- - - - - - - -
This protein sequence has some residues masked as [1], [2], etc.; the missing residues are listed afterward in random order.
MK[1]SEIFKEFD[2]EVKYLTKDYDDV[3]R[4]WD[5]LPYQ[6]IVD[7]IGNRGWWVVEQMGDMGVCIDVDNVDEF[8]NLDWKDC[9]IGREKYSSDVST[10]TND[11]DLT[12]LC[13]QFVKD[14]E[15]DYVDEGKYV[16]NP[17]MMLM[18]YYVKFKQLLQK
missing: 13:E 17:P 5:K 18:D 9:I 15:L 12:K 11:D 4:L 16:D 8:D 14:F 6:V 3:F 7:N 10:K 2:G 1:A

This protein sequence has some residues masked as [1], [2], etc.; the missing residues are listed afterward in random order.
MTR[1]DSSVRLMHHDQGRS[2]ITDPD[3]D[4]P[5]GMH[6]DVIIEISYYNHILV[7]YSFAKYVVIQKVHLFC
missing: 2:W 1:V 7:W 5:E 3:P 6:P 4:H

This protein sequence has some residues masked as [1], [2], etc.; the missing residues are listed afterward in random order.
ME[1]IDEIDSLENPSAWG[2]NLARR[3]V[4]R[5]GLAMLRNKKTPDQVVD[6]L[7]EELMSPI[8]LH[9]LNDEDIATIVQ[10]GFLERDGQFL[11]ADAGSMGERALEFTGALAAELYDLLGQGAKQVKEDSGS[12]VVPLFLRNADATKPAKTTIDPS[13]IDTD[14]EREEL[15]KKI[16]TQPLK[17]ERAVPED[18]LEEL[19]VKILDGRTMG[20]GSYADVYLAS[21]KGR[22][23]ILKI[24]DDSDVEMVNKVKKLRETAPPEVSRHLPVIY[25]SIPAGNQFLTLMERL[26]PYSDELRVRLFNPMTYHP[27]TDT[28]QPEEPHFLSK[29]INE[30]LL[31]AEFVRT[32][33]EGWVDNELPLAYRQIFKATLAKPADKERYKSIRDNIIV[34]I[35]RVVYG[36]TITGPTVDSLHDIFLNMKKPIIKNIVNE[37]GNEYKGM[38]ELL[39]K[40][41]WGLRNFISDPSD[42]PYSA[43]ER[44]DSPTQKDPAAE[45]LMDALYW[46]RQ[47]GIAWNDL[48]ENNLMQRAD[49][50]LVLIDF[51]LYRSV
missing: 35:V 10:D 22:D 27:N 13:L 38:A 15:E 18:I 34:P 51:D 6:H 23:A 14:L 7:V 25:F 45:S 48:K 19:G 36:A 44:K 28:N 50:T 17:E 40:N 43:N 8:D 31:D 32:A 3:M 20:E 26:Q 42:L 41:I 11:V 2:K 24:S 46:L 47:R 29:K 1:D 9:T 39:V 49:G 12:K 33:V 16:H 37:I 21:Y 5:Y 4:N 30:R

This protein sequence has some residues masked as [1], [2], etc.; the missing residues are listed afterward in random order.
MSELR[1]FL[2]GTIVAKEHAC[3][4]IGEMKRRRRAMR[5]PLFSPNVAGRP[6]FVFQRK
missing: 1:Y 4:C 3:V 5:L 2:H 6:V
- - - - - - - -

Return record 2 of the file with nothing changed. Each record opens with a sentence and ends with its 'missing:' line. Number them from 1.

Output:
This protein sequence has some residues masked as [1], [2], etc.; the missing residues are listed afterward in random order.
MTR[1]DSSVRLMHHDQGRS[2]ITDPD[3]D[4]P[5]GMH[6]DVIIEISYYNHILV[7]YSFAKYVVIQKVHLFC
missing: 2:W 1:V 7:W 5:E 3:P 6:P 4:H